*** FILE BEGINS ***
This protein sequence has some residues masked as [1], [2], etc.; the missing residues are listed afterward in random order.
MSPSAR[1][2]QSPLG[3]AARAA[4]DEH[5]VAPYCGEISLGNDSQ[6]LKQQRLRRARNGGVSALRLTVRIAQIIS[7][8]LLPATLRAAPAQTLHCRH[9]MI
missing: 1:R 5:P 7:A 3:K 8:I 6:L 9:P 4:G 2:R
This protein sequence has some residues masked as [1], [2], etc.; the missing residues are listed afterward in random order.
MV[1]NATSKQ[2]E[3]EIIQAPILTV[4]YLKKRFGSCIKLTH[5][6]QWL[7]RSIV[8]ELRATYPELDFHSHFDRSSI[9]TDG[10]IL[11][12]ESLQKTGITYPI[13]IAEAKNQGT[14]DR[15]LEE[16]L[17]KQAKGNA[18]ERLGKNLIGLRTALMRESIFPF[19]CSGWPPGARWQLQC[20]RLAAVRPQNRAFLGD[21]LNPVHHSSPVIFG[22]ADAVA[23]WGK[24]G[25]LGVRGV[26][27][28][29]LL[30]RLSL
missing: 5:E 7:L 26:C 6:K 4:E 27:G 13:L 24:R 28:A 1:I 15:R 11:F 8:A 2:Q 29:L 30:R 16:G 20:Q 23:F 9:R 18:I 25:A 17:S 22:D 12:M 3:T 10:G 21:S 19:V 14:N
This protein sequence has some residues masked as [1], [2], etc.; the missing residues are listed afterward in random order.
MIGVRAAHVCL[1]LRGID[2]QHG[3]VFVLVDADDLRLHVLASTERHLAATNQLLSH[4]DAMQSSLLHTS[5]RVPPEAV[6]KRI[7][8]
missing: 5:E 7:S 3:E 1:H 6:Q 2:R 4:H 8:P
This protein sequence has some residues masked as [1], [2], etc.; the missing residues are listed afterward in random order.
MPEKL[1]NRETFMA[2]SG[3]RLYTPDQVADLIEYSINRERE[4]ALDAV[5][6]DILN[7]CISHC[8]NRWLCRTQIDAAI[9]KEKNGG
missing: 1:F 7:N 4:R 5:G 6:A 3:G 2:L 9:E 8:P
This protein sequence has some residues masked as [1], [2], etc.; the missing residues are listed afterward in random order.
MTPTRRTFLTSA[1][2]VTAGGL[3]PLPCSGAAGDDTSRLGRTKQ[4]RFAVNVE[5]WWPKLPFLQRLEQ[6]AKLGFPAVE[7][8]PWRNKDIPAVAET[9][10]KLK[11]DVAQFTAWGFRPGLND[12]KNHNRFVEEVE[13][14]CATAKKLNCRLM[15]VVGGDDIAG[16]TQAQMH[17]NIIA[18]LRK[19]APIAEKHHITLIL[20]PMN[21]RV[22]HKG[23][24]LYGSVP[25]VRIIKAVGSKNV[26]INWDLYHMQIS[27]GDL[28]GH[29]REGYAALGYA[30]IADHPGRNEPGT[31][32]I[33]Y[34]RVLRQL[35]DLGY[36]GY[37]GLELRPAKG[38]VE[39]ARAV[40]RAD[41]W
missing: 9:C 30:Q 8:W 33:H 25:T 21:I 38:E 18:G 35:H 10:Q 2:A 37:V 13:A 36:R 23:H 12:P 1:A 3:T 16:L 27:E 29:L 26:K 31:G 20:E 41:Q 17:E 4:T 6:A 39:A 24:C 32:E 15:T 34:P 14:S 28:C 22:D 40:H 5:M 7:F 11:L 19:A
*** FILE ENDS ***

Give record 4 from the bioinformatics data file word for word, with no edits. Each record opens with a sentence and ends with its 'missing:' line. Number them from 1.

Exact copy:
This protein sequence has some residues masked as [1], [2], etc.; the missing residues are listed afterward in random order.
MPEKL[1]NRETFMA[2]SG[3]RLYTPDQVADLIEYSINRERE[4]ALDAV[5][6]DILN[7]CISHC[8]NRWLCRTQIDAAI[9]KEKNGG
missing: 1:F 7:N 4:R 5:G 6:A 3:G 2:L 9:E 8:P